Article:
12 attoseconds is the world record for shortest controllable time

May 12, 2010, Max Born Institute
Ultrashort light pulse with stabilized optical phase. An ultrashort laser pulse is comprised of a few of these oscillations. (red or blue curve). Black curves: field envelope of the pulse. Maximum field strength is obtained if the field maximum coincides with the pulse center. (red curve). The newly developed method stabilizes the field pattern of the pulse. Two zoom-ins visualize smallest temporal fluctuations previously demonstrated (green frame, laser stabilization, 100 attosecond jitter) in comparison to those demonstrated with the new method of direct field synthesis (yellow frame, 12 attoseconds jitter).

Lasers can now generate light pulses down to 100 attoseconds thereby enabling real-time measurements on ultrashort time scales that are inaccessible by any other methods. Scientist at the Max Born Institute for Nonlinear Optics and Short Time Spectroscopy (MBI) in Berlin, Germany have now demonstrated timing control with a residual uncertainty of 12 attoseconds. This constitutes a new world record for the shortest controllable time scale.

Light is an of very high frequency. In the visible domain, a single oscillation of the electric field only takes about 1200-2500 attoseconds. Consequently, an ultrashort pulse is comprised of a few of these oscillations. However, pulses from conventional short-pulse laser sources exhibit strong fluctuations of the positions of the field maximum relative to the pulse center. For maximum field strength, the center of the pulse has to coincide with a maximum of the electric field, as shown in Fig. 1 as a red curve. Consequently, methods have been developed to stabilize the position of the field maximum, i.e., the phase of the pulse.

Together with Vienna based laser manufacturer Femtolasers, MBI researchers in the group of Günter Steinmeyer have now developed a new method to control the phase of the pulse outside of the laser. In contrast to previous approaches, no manipulation inside the laser is necessary, which completely eliminates fluctuations of and pulse duration and guarantees a strongly improved long-term stability. Correction of the pulse phase relies on a so-called acousto-optic frequency shifter, which is directly driven by the measured signal. Dr. Steinmeyer is convinced: "This direct correction of the phase dramatically simplifies many experiments in attosecond physics and frequency metrology."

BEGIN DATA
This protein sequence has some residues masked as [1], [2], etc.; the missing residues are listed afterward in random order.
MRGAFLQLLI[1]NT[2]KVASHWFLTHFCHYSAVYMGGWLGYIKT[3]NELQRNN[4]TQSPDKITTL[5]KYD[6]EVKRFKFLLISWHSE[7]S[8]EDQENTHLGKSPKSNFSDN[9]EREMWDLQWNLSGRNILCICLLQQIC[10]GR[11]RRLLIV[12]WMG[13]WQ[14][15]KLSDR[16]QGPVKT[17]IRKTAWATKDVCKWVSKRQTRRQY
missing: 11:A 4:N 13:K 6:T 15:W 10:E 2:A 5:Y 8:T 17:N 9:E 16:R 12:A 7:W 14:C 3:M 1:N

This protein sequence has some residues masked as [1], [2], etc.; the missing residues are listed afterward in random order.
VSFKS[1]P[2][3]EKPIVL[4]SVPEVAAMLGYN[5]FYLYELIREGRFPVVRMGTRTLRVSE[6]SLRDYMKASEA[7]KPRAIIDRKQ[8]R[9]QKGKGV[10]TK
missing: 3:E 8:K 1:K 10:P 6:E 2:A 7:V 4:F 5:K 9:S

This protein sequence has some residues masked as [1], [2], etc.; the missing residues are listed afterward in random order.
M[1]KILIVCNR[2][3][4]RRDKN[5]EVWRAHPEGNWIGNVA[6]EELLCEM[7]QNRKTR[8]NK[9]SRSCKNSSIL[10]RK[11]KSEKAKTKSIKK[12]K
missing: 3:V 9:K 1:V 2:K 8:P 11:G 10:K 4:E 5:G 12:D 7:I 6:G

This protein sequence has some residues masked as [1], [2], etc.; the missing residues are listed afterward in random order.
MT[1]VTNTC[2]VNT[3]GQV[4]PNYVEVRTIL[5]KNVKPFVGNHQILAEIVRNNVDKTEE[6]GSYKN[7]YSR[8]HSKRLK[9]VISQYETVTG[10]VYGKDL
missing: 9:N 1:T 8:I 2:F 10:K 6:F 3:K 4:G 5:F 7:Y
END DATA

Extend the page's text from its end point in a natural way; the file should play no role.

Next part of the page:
Previously, stabilization of the position of the field maxima was only possible with a precision of about 100 attoseconds (10-16 s, corresponding to 1/20 of the wavelength), which is comparable to the shortest duration of attosecond pulses demonstrated so far. The new method allowed to push this limitation down to 12 attoseconds  (1.2 x 10-17 s, 1/200 of the wavelength), which surpasses the atomic unit of time (24 attoseconds) by a factor of two. As the atomic unit of time marks the fastest possible time scale of processes in the outer shells of an atom, the new stabilization method will enable significant progress in the research on the fastest processes in nature.